Samba Vulnerability CVE-2017-7494
Last updated on: September 6, 2020
On Wednesday, the Samba Team patched a vulnerability that exists in all versions of Samba including and after version 3.5.0. Exploitation of this vulnerability could result in remote code execution on the affected host.
Samba is used to provide SMB and CIFS services for Linux systems, and is pervasive in both enterprise and consumer products. While the Samba Team is providing patches for the latest versions (4.4.x and higher), some Linux vendors, such as RedHat and Ubuntu, are providing patches for older versions of Samba if they are used in a supported version of the OS. The Samba Team may also release patches for older versions of Samba.
Questions have been raised on whether this vulnerability could pose the same risk as WannaCry, and this vulnerability does bear some similarities, but there are some key differences. Similar to the vulnerability exploited by WannaCry, this exploit targets SMB, albeit a different implementation of the protocol. It also carries the threat of being “wormable,” i.e. malware can leverage it to spread automatically from system to system.
However, this vulnerability remains much more difficult to exploit, because it requires not only outdated software but also a specific configuration, such as anonymous write access to a share. Still, examples like this Samba vulnerability only continue to reinforce the ongoing need for continuous security visibility to prioritize patching and system configuration updates and for full data backups of critical files to ensure business resiliency.
Qualys has provided several QIDs for detecting this vulnerability using Qualys Vulnerability Management, and will continue to add details as vendors release additional patches.
38671 Samba Writable Share Remote Code Execution Vulnerability
170002 SUSE Enterprise Linux Security Update for samba (SUSE-SU-2017:1391-1)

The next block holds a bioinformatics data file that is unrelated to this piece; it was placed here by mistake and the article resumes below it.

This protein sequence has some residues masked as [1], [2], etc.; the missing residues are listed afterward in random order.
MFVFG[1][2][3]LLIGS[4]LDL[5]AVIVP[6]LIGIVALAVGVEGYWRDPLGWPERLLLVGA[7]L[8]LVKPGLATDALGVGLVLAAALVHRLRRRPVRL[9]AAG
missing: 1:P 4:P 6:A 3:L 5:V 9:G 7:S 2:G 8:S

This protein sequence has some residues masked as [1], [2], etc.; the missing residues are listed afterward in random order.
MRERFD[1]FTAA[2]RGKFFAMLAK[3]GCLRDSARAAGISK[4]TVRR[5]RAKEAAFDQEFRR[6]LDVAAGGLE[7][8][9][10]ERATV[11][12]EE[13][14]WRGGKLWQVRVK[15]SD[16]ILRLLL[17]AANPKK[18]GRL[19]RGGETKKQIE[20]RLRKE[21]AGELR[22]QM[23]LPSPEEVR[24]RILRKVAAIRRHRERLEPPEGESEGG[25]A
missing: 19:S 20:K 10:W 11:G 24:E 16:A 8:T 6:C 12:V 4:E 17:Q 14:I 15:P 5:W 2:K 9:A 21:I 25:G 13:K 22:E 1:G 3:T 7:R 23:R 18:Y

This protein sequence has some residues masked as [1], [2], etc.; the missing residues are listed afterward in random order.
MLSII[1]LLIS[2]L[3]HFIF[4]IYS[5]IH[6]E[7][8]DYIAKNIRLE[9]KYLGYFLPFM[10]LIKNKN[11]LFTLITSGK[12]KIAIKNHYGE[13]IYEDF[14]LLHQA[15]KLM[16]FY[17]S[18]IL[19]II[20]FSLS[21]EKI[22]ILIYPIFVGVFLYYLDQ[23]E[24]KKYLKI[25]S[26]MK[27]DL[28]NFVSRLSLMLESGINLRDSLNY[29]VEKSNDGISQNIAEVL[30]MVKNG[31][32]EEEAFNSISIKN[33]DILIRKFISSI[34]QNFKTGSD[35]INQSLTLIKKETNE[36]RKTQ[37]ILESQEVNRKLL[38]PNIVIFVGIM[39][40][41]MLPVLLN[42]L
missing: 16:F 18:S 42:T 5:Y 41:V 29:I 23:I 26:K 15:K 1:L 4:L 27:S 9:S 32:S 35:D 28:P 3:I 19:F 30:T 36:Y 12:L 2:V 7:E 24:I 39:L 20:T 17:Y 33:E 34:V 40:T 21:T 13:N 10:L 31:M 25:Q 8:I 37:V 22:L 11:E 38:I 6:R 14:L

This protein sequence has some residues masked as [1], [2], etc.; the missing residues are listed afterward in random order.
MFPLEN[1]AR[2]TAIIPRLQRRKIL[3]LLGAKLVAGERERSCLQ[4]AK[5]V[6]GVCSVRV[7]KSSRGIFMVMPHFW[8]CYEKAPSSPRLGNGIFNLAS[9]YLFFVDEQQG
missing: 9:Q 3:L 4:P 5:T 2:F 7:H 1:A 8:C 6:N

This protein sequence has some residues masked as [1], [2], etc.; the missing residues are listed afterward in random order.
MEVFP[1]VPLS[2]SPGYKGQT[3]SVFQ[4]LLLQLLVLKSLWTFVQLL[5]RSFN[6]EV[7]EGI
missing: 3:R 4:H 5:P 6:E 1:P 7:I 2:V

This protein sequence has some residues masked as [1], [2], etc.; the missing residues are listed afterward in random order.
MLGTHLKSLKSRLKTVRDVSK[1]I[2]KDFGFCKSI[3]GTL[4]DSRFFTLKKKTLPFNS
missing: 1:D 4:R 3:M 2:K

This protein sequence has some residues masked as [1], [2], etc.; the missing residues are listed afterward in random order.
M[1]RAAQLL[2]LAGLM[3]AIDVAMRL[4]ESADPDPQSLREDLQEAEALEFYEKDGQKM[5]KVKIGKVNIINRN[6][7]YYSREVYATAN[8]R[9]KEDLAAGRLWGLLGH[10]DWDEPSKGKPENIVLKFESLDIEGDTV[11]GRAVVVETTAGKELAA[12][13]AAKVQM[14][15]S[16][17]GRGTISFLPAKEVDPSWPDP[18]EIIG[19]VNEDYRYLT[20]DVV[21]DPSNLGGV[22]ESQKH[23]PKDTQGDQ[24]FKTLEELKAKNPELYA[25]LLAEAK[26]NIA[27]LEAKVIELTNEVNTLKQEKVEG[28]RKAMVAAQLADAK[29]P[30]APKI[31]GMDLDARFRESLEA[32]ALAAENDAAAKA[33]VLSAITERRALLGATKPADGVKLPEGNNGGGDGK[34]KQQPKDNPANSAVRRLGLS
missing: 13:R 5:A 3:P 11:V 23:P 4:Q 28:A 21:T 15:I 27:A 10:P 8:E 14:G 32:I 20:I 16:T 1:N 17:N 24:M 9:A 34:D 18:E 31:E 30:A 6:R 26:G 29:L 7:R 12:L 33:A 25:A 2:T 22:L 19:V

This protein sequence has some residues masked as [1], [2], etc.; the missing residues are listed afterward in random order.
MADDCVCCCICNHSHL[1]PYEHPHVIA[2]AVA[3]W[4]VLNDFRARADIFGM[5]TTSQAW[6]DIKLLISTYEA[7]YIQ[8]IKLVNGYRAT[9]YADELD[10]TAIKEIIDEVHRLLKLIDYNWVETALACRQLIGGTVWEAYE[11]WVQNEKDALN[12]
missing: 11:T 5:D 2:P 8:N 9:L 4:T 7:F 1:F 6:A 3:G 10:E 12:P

170003 SUSE Enterprise Linux Security Update for samba (SUSE-SU-2017:1392-1)
170004 SUSE Enterprise Linux Security Update for samba (SUSE-SU-2017:1393-1)
196791 Ubuntu Security Notification for Samba Vulnerability (USN-3296-1)
236359 Red Hat Update for samba (RHSA-2017-1270)
236360 Red Hat Update for samba4 (RHSA-2017-1271)
236361 Red Hat Update for samba3x (RHSA-2017-1272)
157455 Oracle Enterprise Linux Security Update for samba (ELSA-2017-1270)
157456 Oracle Enterprise Linux Security Update for samba4 (ELSA-2017-1271)
176040 Debian Security Update for samba (DSA 3860-1)
QID 38671 offers remote (unauthenticated) detection of the vulnerability by identifying the underlying samba version. The other vendor-specific QIDs require authentication and will identify the vendor-specific patch needed for remediation.
According to the Samba security bulletin, there is a workaround available. You can add the parameter:
nt pipe support = no
to the [global] section of your smb.conf and restart smbd. Please note that the Samba Team has also advised: “This prevents clients from accessing any named pipe endpoints. Note this can disable some expected functionality for Windows clients.” As with any workarounds, this should be fully tested in your environment before a large-scale deployment is performed.
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Qualys reports this on 10 of my Solaris servers (probably more, but the owners of the others probably filed a risk acceptance so they are being filtered from the reports I am working off of). NONE of the servers have Samba installed on them. None of them have anything listening to ports 137, 138, 139 or 445. These servers all have authenticated scans.
It would be good if Qualys reports would show WHY they think a given server has a given vulnerability (e.g. /etc/smb.conf exists, etc.). It is impossible to determine why you get a false positive finding if you have no information why Qualys thinks you have the vulnerability in the first place.
When you look at the scan results, do you have anything in the “Results” section? This should tell you why Qualys thinks that your systems are vulnerable.